The Nobel Prizes will be announced next week in Norway and Sweden.
Despite a few controversial decisions over the years, the awards have retained their international prestige for well over a century.
In honour of the event, I have created a simple learning object that showcases the Nobel Laureates from my own country:
Australia’s Nobel Laureates
Launch the learning object
Download the files
This object was relatively easy to produce, and it surprises me that there isn’t more of this kind of thing in the education space.
To remedy the situation, I would like to share with you the 3 steps I took to create my learning object, and in doing so demonstrate the fact that just about anyone can do it.
My caveat is that I am neither a multimedia developer nor a graphic designer – though my role often involves wearing those hats. There are probably better of ways of doing this, but the following worked for me…
Step 1: Create a bunch of image files
My learning object accommodates 10 Nobel Laureates, so I created 10 images in PaintShop Pro, plus a landing image.
On each one I placed the title and subtitle, the mugshots, plus the content that was unique to each laureate (year, name, prize and motivation).
I’m a big fan of layers. You may have noticed I put a background image on the base layer, then overlayed that with a semi-transparent blue floodfill, over which I laid an image of the Nobel medal, over which I laid another a semi-transparent blue floodfill.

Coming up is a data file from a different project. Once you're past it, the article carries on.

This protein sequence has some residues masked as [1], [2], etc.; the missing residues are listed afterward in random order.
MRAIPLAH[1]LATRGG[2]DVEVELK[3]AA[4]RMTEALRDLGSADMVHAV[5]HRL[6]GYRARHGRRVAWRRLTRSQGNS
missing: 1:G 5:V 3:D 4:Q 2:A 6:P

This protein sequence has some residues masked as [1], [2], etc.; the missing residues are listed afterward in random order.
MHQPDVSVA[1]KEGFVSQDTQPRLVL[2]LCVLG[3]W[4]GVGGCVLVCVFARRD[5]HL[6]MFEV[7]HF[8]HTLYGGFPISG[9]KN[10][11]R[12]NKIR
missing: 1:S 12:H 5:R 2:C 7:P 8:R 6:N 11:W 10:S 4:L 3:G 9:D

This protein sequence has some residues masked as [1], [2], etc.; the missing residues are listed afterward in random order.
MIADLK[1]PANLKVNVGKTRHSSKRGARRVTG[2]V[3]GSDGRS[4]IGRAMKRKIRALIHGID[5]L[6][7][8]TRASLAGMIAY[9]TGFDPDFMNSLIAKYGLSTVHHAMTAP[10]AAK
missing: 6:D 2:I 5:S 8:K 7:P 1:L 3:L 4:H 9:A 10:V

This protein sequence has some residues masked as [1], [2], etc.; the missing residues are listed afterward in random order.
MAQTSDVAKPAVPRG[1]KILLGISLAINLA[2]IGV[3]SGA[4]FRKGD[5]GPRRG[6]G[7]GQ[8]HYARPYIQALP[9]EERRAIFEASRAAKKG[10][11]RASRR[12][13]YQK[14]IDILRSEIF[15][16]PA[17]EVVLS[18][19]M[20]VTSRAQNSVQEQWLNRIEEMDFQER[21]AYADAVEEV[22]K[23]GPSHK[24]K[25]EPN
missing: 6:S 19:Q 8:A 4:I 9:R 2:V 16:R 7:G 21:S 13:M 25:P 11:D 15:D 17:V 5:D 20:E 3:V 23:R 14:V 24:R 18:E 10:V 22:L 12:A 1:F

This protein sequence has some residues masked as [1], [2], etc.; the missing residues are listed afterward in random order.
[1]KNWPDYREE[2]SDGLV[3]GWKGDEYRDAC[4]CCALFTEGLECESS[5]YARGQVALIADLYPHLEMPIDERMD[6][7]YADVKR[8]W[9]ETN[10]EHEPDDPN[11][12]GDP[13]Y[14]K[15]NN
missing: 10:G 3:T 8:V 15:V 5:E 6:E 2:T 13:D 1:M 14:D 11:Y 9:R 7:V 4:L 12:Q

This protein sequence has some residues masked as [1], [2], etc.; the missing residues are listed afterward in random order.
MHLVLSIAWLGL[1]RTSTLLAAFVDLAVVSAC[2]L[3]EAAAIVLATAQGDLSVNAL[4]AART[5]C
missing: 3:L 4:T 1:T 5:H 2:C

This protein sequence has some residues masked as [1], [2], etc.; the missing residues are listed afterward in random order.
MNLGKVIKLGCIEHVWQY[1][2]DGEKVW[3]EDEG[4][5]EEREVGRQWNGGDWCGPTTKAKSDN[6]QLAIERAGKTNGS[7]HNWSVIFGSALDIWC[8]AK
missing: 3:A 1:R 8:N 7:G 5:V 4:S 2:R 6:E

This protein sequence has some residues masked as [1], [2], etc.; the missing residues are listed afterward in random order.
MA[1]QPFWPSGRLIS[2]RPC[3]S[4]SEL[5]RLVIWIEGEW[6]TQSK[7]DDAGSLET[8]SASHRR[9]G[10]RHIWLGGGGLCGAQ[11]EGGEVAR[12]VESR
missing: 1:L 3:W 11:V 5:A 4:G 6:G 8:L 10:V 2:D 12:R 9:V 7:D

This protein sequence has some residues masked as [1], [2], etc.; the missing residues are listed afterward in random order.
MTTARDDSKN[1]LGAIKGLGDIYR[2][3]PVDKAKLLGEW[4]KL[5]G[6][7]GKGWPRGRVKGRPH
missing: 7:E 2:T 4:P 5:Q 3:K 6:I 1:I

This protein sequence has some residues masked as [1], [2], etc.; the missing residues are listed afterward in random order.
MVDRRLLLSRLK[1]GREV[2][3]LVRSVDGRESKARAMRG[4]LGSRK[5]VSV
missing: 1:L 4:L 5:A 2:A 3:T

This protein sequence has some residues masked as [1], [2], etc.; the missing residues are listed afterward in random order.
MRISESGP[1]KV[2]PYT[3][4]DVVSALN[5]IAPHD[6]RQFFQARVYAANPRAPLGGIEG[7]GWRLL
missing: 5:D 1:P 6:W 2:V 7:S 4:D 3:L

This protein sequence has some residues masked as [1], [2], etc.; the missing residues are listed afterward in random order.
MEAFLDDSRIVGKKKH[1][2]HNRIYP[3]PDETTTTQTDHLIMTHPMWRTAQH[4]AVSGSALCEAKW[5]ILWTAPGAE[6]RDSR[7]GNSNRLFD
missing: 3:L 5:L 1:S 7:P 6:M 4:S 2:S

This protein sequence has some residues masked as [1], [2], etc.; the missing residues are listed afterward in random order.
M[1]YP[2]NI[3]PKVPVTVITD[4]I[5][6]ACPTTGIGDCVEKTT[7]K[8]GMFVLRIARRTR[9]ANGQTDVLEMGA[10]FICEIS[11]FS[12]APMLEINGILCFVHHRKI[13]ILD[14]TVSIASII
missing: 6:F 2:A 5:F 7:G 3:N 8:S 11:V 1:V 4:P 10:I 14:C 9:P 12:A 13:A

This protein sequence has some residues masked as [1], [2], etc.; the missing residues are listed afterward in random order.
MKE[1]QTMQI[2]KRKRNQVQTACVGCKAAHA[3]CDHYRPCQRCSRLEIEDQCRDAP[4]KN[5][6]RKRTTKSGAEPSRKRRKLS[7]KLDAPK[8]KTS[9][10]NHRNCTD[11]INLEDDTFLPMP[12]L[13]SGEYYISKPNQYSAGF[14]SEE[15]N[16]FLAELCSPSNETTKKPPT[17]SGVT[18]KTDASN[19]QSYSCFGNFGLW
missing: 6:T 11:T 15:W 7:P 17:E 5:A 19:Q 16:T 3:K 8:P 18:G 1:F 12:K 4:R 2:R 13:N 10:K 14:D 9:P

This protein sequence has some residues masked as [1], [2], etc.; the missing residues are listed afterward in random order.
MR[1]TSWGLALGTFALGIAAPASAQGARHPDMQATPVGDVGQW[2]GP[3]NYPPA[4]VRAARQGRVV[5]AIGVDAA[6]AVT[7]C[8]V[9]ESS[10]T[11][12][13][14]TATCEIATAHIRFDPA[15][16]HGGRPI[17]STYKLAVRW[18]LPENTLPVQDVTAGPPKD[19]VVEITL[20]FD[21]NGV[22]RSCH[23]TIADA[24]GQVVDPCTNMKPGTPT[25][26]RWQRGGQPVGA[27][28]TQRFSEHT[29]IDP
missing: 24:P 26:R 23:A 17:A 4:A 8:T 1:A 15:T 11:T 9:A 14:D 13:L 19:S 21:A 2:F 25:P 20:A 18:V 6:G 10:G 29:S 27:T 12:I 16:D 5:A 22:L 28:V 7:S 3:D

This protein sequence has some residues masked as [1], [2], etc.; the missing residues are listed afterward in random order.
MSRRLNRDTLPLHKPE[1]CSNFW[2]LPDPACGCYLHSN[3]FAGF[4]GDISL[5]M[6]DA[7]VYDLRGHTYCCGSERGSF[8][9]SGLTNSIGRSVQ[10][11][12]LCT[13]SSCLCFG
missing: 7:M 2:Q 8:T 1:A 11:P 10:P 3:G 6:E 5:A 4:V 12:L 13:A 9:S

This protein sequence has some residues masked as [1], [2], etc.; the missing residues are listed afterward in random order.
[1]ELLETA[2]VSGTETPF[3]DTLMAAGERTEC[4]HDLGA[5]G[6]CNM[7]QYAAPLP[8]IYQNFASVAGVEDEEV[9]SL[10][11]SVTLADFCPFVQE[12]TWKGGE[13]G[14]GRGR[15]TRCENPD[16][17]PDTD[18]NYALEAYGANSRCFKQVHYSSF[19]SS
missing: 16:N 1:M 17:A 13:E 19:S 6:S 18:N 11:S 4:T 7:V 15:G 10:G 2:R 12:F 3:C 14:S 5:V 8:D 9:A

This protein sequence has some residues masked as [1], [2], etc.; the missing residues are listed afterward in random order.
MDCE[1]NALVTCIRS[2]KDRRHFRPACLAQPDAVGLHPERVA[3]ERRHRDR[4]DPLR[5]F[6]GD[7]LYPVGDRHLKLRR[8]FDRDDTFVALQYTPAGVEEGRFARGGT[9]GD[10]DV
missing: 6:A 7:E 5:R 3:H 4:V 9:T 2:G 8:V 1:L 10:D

Of course you don’t need to go to all that trouble; you can use a plain background. However I think the layering effect adds an aesthetic richness.
Once I got the first image right, I copied it and edited the unique content for the next image. That way I didn’t have to re-do the titling and background.
Step 2: Import into Captivate
After I got all my images in order, I inserted each one onto its own slide in Adobe Captivate 3, ensuring the canvas size was exactly the same as the image dimensions (in this case, 1024 x 768).
Then I added a transparent button to each slide to execute a pause, inserted a click box over each mugshot, then pointed the click boxes to their respective target slides.
Note: I tried incorporating rollovers, but residual effects were screwing it up. My friend and Captivate guru, Marnie Bristow, tells me this glitch has been fixed in the latest version of the software.
Step 3: Publish it
I could have done Step 2 in PowerPoint. If you prefer it and it works for your audience, go for it. However, there are some good reasons to shell out the extra cash and go with Captivate:
• You can publish in swf format, which is really small to download;
• You can add SCORM, if you are that way inclined; and
• You can also record system simulations, which is what it’s designed for!
You should be able to do something similar on your own web server, intranet, LMS or VLE.
By the way, I realised I stuffed up by making the learning object so big. While most monitors have a screen resolution of 1024 x 768 or greater, I forgot about toolbars and the like that compete for real estate. Luckily I had a couple of “get out jail free” cards up my sleeve:
1. Resize the project in Captivate; or
2. Edit the dimensions of the object in the coding of the html file.
I decided to go with the latter because, if someone wants to use the bigger object, I might as well let them.
So there you have it: How to create an interactive learning object in 3 steps.
Hopefully you are brimming with ideas about your own learning objects that you will make.
And if an Australian wins a Nobel Prize next week, I won’t mind updating mine. In fact, I have my fingers crossed!